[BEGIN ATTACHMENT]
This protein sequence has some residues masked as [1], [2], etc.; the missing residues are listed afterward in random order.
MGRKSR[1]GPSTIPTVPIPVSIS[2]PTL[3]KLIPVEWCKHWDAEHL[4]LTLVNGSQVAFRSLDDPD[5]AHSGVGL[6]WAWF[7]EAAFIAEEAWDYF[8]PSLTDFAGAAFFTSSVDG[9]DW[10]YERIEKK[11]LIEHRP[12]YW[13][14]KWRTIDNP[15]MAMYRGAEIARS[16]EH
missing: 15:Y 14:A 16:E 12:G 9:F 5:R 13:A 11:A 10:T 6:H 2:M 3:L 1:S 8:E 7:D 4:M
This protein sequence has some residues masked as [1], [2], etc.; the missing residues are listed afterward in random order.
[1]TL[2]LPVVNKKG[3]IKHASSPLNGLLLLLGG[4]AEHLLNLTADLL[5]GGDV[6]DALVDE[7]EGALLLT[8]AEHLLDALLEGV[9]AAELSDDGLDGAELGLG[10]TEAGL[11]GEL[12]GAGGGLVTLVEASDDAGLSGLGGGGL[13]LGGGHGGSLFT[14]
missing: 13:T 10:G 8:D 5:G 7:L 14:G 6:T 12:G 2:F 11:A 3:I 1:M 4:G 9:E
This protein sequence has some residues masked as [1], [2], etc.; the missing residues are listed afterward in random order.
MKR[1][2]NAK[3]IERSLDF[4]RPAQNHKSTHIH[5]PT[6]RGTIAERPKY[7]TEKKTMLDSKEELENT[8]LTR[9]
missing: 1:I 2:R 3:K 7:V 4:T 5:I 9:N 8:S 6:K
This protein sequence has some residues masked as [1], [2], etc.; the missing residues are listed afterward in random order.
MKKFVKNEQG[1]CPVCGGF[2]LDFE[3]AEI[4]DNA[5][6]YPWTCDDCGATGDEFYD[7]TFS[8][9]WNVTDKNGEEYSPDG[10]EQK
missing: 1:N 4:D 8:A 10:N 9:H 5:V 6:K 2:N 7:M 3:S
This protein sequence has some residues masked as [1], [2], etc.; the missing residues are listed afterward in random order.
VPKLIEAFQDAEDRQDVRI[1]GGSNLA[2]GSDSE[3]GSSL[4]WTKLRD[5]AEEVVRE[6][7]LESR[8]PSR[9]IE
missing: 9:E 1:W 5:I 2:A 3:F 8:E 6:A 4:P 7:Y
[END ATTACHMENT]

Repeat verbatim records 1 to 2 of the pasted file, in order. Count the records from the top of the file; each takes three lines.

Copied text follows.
This protein sequence has some residues masked as [1], [2], etc.; the missing residues are listed afterward in random order.
MGRKSR[1]GPSTIPTVPIPVSIS[2]PTL[3]KLIPVEWCKHWDAEHL[4]LTLVNGSQVAFRSLDDPD[5]AHSGVGL[6]WAWF[7]EAAFIAEEAWDYF[8]PSLTDFAGAAFFTSSVDG[9]DW[10]YERIEKK[11]LIEHRP[12]YW[13][14]KWRTIDNP[15]MAMYRGAEIARS[16]EH
missing: 15:Y 14:A 16:E 12:G 9:F 5:R 13:A 11:A 10:T 6:H 2:M 3:L 1:S 8:E 7:D 4:M
This protein sequence has some residues masked as [1], [2], etc.; the missing residues are listed afterward in random order.
[1]TL[2]LPVVNKKG[3]IKHASSPLNGLLLLLGG[4]AEHLLNLTADLL[5]GGDV[6]DALVDE[7]EGALLLT[8]AEHLLDALLEGV[9]AAELSDDGLDGAELGLG[10]TEAGL[11]GEL[12]GAGGGLVTLVEASDDAGLSGLGGGGL[13]LGGGHGGSLFT[14]
missing: 13:T 10:G 8:D 5:G 7:L 14:G 6:T 12:G 2:F 11:A 3:I 1:M 4:G 9:E